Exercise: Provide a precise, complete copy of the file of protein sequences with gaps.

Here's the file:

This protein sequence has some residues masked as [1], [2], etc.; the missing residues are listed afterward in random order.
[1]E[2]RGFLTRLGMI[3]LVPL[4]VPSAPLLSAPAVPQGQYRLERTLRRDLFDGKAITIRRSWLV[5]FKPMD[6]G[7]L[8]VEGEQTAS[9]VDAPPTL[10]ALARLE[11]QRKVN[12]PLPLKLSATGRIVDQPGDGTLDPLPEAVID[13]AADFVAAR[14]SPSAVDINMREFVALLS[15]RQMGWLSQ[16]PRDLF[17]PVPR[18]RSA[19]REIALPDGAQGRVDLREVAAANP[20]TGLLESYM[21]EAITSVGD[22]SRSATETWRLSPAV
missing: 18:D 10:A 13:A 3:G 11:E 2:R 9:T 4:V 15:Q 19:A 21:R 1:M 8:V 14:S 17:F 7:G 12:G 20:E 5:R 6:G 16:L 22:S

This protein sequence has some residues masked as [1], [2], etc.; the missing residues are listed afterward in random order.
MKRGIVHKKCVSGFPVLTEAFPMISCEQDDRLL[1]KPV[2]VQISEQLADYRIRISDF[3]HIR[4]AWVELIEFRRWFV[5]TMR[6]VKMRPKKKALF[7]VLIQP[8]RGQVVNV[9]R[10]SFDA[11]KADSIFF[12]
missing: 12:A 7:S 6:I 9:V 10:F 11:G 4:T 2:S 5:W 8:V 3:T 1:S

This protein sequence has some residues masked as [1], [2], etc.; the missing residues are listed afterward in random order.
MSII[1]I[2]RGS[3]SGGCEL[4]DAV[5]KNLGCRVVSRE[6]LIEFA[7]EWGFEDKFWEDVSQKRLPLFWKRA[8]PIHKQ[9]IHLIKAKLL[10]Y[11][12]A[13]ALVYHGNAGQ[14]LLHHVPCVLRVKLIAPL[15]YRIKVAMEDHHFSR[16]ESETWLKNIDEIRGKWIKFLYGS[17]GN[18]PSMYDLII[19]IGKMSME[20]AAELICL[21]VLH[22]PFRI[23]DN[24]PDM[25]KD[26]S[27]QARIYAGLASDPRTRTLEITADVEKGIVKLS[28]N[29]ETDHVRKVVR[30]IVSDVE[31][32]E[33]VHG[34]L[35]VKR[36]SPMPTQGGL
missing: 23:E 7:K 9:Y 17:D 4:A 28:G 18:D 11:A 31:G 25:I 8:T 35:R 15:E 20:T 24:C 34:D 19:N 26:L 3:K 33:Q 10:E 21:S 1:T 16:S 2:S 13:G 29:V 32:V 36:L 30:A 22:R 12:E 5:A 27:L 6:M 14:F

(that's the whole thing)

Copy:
This protein sequence has some residues masked as [1], [2], etc.; the missing residues are listed afterward in random order.
[1]E[2]RGFLTRLGMI[3]LVPL[4]VPSAPLLSAPAVPQGQYRLERTLRRDLFDGKAITIRRSWLV[5]FKPMD[6]G[7]L[8]VEGEQTAS[9]VDAPPTL[10]ALARLE[11]QRKVN[12]PLPLKLSATGRIVDQPGDGTLDPLPEAVID[13]AADFVAAR[14]SPSAVDINMREFVALLS[15]RQMGWLSQ[16]PRDLF[17]PVPR[18]RSA[19]REIALPDGAQGRVDLREVAAANP[20]TGLLESYM[21]EAITSVGD[22]SRSATETWRLSPAV
missing: 18:D 10:A 13:A 3:G 11:E 2:R 9:T 4:V 15:Q 19:A 21:R 1:M 8:V 14:S 17:F 7:G 12:G 20:E 5:R 6:G 16:L 22:S

This protein sequence has some residues masked as [1], [2], etc.; the missing residues are listed afterward in random order.
MKRGIVHKKCVSGFPVLTEAFPMISCEQDDRLL[1]KPV[2]VQISEQLADYRIRISDF[3]HIR[4]AWVELIEFRRWFV[5]TMR[6]VKMRPKKKALF[7]VLIQP[8]RGQVVNV[9]R[10]SFDA[11]KADSIFF[12]
missing: 12:A 7:S 6:I 9:V 10:F 11:G 4:T 2:S 5:W 8:V 3:T 1:S

This protein sequence has some residues masked as [1], [2], etc.; the missing residues are listed afterward in random order.
MSII[1]I[2]RGS[3]SGGCEL[4]DAV[5]KNLGCRVVSRE[6]LIEFA[7]EWGFEDKFWEDVSQKRLPLFWKRA[8]PIHKQ[9]IHLIKAKLL[10]Y[11][12]A[13]ALVYHGNAGQ[14]LLHHVPCVLRVKLIAPL[15]YRIKVAMEDHHFSR[16]ESETWLKNIDEIRGKWIKFLYGS[17]GN[18]PSMYDLII[19]IGKMSME[20]AAELICL[21]VLH[22]PFRI[23]DN[24]PDM[25]KD[26]S[27]QARIYAGLASDPRTRTLEITADVEKGIVKLS[28]N[29]ETDHVRKVVR[30]IVSDVE[31][32]E[33]VHG[34]L[35]VKR[36]SPMPTQGGL
missing: 23:E 7:K 9:Y 17:D 4:A 28:G 18:D 11:A 31:G 25:I 8:T 35:R 15:E 20:T 24:C 34:D 19:N 26:L 3:K 33:Q 10:E 21:S 1:T 16:S 2:S 13:G 29:V 32:V 36:L 30:A 22:R 12:E 5:A 27:L 6:M 14:F